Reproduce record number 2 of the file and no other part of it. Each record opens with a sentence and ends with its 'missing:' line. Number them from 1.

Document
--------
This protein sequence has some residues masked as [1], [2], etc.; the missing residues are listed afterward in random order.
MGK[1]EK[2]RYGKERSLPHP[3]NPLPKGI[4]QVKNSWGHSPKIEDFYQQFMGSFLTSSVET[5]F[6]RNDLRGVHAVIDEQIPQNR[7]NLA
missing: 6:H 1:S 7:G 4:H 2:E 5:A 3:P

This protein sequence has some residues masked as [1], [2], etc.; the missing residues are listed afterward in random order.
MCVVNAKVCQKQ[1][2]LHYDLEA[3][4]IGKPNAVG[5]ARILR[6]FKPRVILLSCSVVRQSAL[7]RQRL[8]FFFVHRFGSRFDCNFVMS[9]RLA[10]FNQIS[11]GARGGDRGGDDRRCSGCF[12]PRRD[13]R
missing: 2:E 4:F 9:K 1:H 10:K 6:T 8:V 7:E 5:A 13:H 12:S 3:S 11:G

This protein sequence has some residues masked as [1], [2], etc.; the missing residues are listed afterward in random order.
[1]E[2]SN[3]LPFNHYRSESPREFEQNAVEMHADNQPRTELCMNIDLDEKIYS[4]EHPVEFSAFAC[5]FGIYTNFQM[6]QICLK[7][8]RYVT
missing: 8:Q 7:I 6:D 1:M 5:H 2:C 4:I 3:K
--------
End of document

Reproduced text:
This protein sequence has some residues masked as [1], [2], etc.; the missing residues are listed afterward in random order.
MCVVNAKVCQKQ[1][2]LHYDLEA[3][4]IGKPNAVG[5]ARILR[6]FKPRVILLSCSVVRQSAL[7]RQRL[8]FFFVHRFGSRFDCNFVMS[9]RLA[10]FNQIS[11]GARGGDRGGDDRRCSGCF[12]PRRD[13]R
missing: 2:E 4:F 9:K 1:H 10:K 6:T 8:V 7:E 5:A 13:H 12:S 3:S 11:G